I never saw so many bicycles and motor scooters. Thousands of them were crowding the streets. Our driver tried to avoid them as we sped along with horn blowing like crazy driving up on the sidewalk to get around the traffic jams. As we pulled near the front of the "Marine House", Tim pointed out the ARVN tank down the street with its muzzle aimed at our quarters. I remember one Marine giving me a "Bittersweet" welcome…I was supposed to be his relief, he was staying. From here on out things are fuzzy and vague.

At some point it was determined to send twenty-two Marines from the detachment to the Defense Attaché Office (DAO) compound. The next thing I remember I am at the Embassy with our company commander, Major Kean. We were issued cami-utilities, M-16s, bandoleers of ammo, etc.…Like we were getting ready for war or something. I recall mentioning to him that I didn’t know what kind of "mission" he was sending us on but we were supposed to be Marine Security Guards… You know, like “diplomats?” He then smartly barked at me that we were F**king Marines and all Marines are Infantrymen. I realized that I could forget all that I learned in Diplomacy Class.

The next few days were uneventful at DAO, save for standing various traffic control points and chasing ladies. I will point out at this time for those who don’t know, the DAO compound is directly across the street from Tan Son Nhut airport. The compound had a security checkpoint that Vietnamese workers at DAO had to enter and exit through. One afternoon at this checkpoint I was trying to pursue one of the ladies working security. All of a sudden the ground shook as there was a loud explosion coming from the airport. I ran to the area where we had our "reaction gear" stowed and grabbed my weapon and proceeded to the safety of one of the concrete bunkers that surrounded the compound. There was already a half-dozen Marines there in the bunker. There were more explosions, and then we realized that an airstrike was taking place at the airport. As I watched, one jet strafed the runway and flew directly overhead. A senior Marine NCO grabbed my rifle and fired a few rounds at the fighter to no avail as it sped away.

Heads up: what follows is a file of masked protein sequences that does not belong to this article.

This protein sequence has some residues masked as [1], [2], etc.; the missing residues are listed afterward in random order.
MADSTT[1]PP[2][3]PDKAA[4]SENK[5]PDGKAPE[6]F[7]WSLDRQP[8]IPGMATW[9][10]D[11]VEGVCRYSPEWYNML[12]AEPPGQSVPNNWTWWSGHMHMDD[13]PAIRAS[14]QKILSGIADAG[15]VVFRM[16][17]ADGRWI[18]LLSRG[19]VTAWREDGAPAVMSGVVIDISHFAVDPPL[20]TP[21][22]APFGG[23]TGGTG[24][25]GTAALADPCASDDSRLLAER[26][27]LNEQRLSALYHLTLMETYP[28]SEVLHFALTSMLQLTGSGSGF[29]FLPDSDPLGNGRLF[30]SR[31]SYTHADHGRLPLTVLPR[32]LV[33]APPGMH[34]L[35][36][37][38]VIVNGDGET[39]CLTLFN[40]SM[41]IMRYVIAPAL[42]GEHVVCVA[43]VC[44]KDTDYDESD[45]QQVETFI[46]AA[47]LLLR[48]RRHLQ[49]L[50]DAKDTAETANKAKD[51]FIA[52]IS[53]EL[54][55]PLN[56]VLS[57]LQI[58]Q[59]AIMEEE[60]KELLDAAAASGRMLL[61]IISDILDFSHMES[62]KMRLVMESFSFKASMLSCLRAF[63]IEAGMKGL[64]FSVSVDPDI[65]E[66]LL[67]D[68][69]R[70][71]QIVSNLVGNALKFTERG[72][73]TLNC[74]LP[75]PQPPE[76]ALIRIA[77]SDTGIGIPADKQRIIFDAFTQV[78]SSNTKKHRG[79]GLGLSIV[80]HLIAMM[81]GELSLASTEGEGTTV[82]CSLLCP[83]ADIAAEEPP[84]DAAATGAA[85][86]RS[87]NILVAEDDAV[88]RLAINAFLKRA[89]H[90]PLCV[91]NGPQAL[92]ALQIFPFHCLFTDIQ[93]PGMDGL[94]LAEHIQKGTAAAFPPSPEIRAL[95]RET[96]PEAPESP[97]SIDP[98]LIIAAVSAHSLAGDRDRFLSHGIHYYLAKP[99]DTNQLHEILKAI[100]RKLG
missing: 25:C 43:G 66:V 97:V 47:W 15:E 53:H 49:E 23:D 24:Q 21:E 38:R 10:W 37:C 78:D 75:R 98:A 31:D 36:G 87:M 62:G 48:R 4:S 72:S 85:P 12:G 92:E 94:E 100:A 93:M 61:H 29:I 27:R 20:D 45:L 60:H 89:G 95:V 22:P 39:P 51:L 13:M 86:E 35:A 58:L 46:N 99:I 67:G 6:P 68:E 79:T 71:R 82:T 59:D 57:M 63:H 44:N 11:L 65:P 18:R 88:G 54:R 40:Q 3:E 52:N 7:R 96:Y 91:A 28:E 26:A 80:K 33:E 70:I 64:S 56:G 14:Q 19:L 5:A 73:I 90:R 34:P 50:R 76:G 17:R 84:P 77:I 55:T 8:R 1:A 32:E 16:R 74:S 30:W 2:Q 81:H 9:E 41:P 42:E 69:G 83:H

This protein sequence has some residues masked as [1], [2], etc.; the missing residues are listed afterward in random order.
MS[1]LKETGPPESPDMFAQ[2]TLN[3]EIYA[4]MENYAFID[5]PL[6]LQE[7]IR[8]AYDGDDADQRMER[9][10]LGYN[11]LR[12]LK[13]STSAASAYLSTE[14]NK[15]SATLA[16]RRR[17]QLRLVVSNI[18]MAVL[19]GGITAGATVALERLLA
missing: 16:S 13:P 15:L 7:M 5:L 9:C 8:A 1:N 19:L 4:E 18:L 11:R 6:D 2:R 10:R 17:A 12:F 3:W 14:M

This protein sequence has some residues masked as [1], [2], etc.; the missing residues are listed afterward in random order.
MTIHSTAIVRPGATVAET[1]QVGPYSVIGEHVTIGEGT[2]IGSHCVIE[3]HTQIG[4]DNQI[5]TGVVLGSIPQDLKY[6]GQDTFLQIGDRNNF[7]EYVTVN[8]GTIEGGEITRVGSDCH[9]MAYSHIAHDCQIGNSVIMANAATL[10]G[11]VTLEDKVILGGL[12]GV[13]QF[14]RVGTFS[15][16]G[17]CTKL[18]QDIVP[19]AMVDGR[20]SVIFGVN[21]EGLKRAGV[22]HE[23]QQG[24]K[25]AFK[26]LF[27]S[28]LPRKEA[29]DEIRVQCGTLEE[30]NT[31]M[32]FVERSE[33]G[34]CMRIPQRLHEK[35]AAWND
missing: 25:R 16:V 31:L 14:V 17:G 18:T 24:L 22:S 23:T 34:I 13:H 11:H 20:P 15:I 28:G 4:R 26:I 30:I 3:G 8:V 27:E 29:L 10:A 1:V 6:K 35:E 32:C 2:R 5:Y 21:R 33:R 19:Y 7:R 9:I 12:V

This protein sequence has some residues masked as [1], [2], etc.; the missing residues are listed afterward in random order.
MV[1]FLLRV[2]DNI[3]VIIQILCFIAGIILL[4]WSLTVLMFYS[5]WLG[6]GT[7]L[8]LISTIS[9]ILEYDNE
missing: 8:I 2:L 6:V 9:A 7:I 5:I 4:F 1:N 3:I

With the volume of munitions dropped, I assumed that the runway across the street had suffered heavy damage. This was verified by the fact that almost all aircraft activity at the airport ceased from that point on. After things settled down a bit, I grabbed my camera and took a few shots of all the black smoke rising from the airport. Once again the next few hours were uneventful. If I remember correctly, Gunny Martin was our NCOIC at DAO. Anyway, to relieve some of the boredom we would occasionally play a few games of cards. That evening at a card game I recall Darwin Judge saying that rather than playing cards, he was going to finish writing a letter to his girlfriend before he had to go stand duty. Later that evening I went up to our makeshift billeting area to get some sleep. Sometime early the next morning a very loud explosion woke me up. This explosion was much closer and much more powerful than the ones impacting the airfield a few days earlier. This one was so close that I felt the concussion. My first reaction was to pull my mattress over me to go back to sleep. But then somebody turned the lights on. We all scrambled to get down the steps and out to the bunkers. I thought that this was another air strike. But we soon found out that it was a rocket attack and we were caught in the middle of the advancing NVA and Tan Son Nhut airport.